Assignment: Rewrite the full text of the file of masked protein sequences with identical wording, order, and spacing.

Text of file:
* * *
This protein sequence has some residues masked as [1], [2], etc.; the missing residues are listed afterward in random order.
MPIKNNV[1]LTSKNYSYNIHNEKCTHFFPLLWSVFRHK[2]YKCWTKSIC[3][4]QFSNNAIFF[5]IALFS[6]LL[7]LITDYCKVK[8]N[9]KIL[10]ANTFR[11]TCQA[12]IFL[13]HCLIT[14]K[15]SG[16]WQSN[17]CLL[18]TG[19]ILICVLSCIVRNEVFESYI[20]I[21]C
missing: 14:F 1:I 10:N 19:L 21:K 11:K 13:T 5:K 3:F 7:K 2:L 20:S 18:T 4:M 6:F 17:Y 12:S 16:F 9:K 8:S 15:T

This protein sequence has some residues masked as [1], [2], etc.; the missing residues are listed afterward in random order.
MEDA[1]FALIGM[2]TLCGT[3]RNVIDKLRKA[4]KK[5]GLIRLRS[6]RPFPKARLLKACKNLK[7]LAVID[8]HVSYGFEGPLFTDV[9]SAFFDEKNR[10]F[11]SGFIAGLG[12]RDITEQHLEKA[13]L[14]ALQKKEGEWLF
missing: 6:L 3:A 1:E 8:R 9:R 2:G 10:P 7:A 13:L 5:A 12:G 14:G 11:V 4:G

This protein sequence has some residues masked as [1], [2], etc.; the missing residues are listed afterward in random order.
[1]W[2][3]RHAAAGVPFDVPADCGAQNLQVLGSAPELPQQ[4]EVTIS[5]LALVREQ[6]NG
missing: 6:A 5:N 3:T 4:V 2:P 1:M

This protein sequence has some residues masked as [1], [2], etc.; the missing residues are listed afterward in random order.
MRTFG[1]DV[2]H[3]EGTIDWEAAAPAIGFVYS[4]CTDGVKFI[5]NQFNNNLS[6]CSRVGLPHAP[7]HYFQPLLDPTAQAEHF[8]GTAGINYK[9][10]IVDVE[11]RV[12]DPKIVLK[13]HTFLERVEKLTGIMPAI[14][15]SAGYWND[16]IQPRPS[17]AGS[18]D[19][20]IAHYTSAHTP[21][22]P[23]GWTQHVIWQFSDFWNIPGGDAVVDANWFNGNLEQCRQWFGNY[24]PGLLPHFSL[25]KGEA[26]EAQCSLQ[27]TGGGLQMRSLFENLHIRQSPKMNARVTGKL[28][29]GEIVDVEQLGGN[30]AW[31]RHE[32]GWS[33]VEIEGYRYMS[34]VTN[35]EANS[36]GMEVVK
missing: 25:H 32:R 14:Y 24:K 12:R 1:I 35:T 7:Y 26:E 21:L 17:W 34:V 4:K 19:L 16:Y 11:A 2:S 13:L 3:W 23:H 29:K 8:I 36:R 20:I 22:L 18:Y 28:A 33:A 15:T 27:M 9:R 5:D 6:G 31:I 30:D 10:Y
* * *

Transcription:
This protein sequence has some residues masked as [1], [2], etc.; the missing residues are listed afterward in random order.
MPIKNNV[1]LTSKNYSYNIHNEKCTHFFPLLWSVFRHK[2]YKCWTKSIC[3][4]QFSNNAIFF[5]IALFS[6]LL[7]LITDYCKVK[8]N[9]KIL[10]ANTFR[11]TCQA[12]IFL[13]HCLIT[14]K[15]SG[16]WQSN[17]CLL[18]TG[19]ILICVLSCIVRNEVFESYI[20]I[21]C
missing: 14:F 1:I 10:N 19:L 21:K 11:K 13:T 5:K 3:F 7:K 2:L 20:S 18:T 4:M 6:F 17:Y 12:S 16:F 9:K 8:S 15:T

This protein sequence has some residues masked as [1], [2], etc.; the missing residues are listed afterward in random order.
MEDA[1]FALIGM[2]TLCGT[3]RNVIDKLRKA[4]KK[5]GLIRLRS[6]RPFPKARLLKACKNLK[7]LAVID[8]HVSYGFEGPLFTDV[9]SAFFDEKNR[10]F[11]SGFIAGLG[12]RDITEQHLEKA[13]L[14]ALQKKEGEWLF
missing: 6:L 3:A 1:E 8:R 9:R 2:G 10:P 7:A 13:L 5:A 12:G 14:G 11:V 4:G

This protein sequence has some residues masked as [1], [2], etc.; the missing residues are listed afterward in random order.
[1]W[2][3]RHAAAGVPFDVPADCGAQNLQVLGSAPELPQQ[4]EVTIS[5]LALVREQ[6]NG
missing: 6:A 5:N 3:T 4:V 2:P 1:M

This protein sequence has some residues masked as [1], [2], etc.; the missing residues are listed afterward in random order.
MRTFG[1]DV[2]H[3]EGTIDWEAAAPAIGFVYS[4]CTDGVKFI[5]NQFNNNLS[6]CSRVGLPHAP[7]HYFQPLLDPTAQAEHF[8]GTAGINYK[9][10]IVDVE[11]RV[12]DPKIVLK[13]HTFLERVEKLTGIMPAI[14][15]SAGYWND[16]IQPRPS[17]AGS[18]D[19][20]IAHYTSAHTP[21][22]P[23]GWTQHVIWQFSDFWNIPGGDAVVDANWFNGNLEQCRQWFGNY[24]PGLLPHFSL[25]KGEA[26]EAQCSLQ[27]TGGGLQMRSLFENLHIRQSPKMNARVTGKL[28][29]GEIVDVEQLGGN[30]AW[31]RHE[32]GWS[33]VEIEGYRYMS[34]VTN[35]EANS[36]GMEVVK
missing: 25:H 32:R 14:Y 24:K 12:R 1:I 35:T 7:Y 26:E 21:L 17:W 34:V 4:K 19:L 16:Y 11:A 2:S 13:L 3:W 23:H 29:K 8:I 36:R 20:I 22:L 18:Y 28:A 33:A 15:T 27:M 9:R 5:D 6:G 31:I 30:D 10:Y